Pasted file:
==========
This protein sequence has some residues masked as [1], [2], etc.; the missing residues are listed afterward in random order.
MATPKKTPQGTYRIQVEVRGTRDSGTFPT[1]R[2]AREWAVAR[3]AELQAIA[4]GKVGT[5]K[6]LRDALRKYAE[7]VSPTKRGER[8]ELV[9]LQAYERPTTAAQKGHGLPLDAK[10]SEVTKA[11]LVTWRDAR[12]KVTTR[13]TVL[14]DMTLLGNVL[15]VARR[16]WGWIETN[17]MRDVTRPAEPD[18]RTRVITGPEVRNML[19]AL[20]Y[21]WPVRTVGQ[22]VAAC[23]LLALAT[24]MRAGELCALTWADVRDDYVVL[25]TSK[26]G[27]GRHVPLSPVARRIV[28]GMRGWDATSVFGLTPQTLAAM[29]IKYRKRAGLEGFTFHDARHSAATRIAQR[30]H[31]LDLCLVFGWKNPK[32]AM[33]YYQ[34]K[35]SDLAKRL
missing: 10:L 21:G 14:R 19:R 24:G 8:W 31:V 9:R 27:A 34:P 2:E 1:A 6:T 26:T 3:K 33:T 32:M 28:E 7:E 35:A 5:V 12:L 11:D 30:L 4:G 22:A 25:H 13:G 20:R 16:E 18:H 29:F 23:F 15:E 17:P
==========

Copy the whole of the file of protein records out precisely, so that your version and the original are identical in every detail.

This protein sequence has some residues masked as [1], [2], etc.; the missing residues are listed afterward in random order.
MATPKKTPQGTYRIQVEVRGTRDSGTFPT[1]R[2]AREWAVAR[3]AELQAIA[4]GKVGT[5]K[6]LRDALRKYAE[7]VSPTKRGER[8]ELV[9]LQAYERPTTAAQKGHGLPLDAK[10]SEVTKA[11]LVTWRDAR[12]KVTTR[13]TVL[14]DMTLLGNVL[15]VARR[16]WGWIETN[17]MRDVTRPAEPD[18]RTRVITGPEVRNML[19]AL[20]Y[21]WPVRTVGQ[22]VAAC[23]LLALAT[24]MRAGELCALTWADVRDDYVVL[25]TSK[26]G[27]GRHVPLSPVARRIV[28]GMRGWDATSVFGLTPQTLAAM[29]IKYRKRAGLEGFTFHDARHSAATRIAQR[30]H[31]LDLCLVFGWKNPK[32]AM[33]YYQ[34]K[35]SDLAKRL
missing: 10:L 21:G 14:R 19:R 24:G 8:W 31:V 9:R 27:A 34:P 2:E 1:A 6:T 26:T 3:K 33:T 32:M 28:E 7:E 35:A 5:V 12:L 11:D 30:L 4:G 22:A 25:H 13:G 20:R 16:E 18:H 29:F 23:F 15:E 17:P